false sense of security, many write in emails what they wouldn’t dare say in face-to- face interactions
(PRWEB) October 02, 2012
Lynne Curry, Ph.D., SPHR, C.E.O. of The Growth Company, issues a warning to employees everywhere, “Please…don’t hit the send button--the consequences may bury you.” Written in haste, emails memorialize typos, misspellings, hastily written accusations and snippy retorts to their authors’ later regret. Dr. Curry has held numerous coaching sessions resulting from e-mails to co-workers that should not have been sent. Today, Dr. Curry is attempting to prevent further issues for employees everywhere.
“Before you press your finger consider -- what if your email takes an unintentional cyber-detour? Do you really want what you just wrote going out the way it looks?” asks Dr. Curry.
One specific incident she dealt with involves a man that was ticked off at his boss. This guy spent twenty minutes composing a “Letterman list” detailing his boss’s top ten flaws, smiling as he hit send. Only minutes later he got the reaction he wanted when heard he heard hysterical laughter from his co-workers. Unfortunately the boss chose that minute to walk past, asking “What’s so funny?” When an unprepared co-worker choked, the boss glanced at the co-worker’s screen, said “Print that for me” and invited the sender in for a chat.
Another case was a girl that experienced her own version of a Freudian send. When she received a lengthy email from a lucrative but difficult to manage client she wrote “what an SOB,” forwarding her comment and the offending email to her coworker. Unfortunately, she hit reply rather than forward. After she lost the client, she said “Okay, so he learned I couldn’t stand him – it was the truth.” Despite her brave front, the sender paid for her moment of truth with a lost client.
If anyone has ever experienced the sudden heartbeat cessation or whoosh of air from their lungs with the realization they sent an awkward email, Dr. Curry warns that everyone remember these safer truths:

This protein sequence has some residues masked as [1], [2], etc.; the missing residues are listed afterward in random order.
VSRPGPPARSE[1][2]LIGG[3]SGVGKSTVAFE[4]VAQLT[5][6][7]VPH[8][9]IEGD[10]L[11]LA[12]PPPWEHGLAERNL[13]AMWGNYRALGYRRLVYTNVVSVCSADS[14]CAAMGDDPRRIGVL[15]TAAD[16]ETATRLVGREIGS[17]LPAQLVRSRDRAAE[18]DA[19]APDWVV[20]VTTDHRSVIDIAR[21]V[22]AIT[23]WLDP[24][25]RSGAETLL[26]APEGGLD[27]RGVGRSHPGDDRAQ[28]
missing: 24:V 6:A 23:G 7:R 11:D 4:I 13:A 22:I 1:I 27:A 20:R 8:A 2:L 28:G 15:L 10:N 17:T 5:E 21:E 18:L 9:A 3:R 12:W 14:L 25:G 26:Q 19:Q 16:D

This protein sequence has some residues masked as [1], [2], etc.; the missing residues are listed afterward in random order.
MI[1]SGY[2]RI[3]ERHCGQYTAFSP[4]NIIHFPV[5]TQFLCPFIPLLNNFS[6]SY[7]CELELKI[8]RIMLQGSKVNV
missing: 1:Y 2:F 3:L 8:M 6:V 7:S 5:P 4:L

Emails aren’t speech.
First, Dr. Curry says that because emails stream from our fingers quickly, we treat them like speech rather than written documents. Unlike spoken words, which eventually dissipate even if remembered and passed on from one person to another, emails last forever, forwarded in their original glory. Save embarrassment by letting all emotional emails “sit” at least four hours before pressing send.
Emails reflect the sender
Second, Dr. Curry says a person wouldn’t wear a stained shirt when they want to look their best. Don’t then send emails to relative strangers with typos, misspellings and grammar gaffes.
Add politeness to emails with “thanks” and “please.” Particularly if working in customer relations, remember to start with a friendly “Thanks for your inquiry” rather than an officious “Re: your email of 7/5.”
Stop shouting in print
Third, Dr. Curry states that lured by a false sense of security, many write in emails what they wouldn’t dare say in face-to- face interactions. Unfortunately, a person can’t hit undo once they hit send and their provoking comments can lead to a unilateral “end of discussion.”
She recently received an email from a candidate applying to an executive position for one of our client companies. Although he’d only sent his resume ten days earlier and we’d thanked him for his resume, this antsy applicant sent “SINCE I HAVEN’T HEARD FURTHER FROM YOU, I’LL ASSUME YOU AREN’T INTERESTED.” Whoa – who said we hired for a $150K job within ten days? If a person is an “all capper” guy because they feel it makes a point, beware of the point being made.
Don’t abuse send power
Fourth, Dr. Curry advises that when emailing others, don’t send unannounced large attachments without compressing them or they may take forever to download, overloading a recipient’s in-box, bouncing all their other email. Photos right off a camera are more than 1,000 pixels in width and transmit best when minimized to less than 600 pixels.
If using Return Receipt Request for all the emails being sent, realize many view this as intrusive. Save RRR for times when absolutely necessary to know the recipients opened the email.
When receiving an email sent to others, reduce email clutter by replying directly rather than “reply all” unless “all” need to know.
Finally, Dr. Curry states when receiving a harshly worded or sloppy email, give the other person a break. Realize they hit send hastily and probably didn’t mean to come across as they did. The person should avoid responding with a retort that makes them look equally juvenile.
And please…don’t hit send until ready.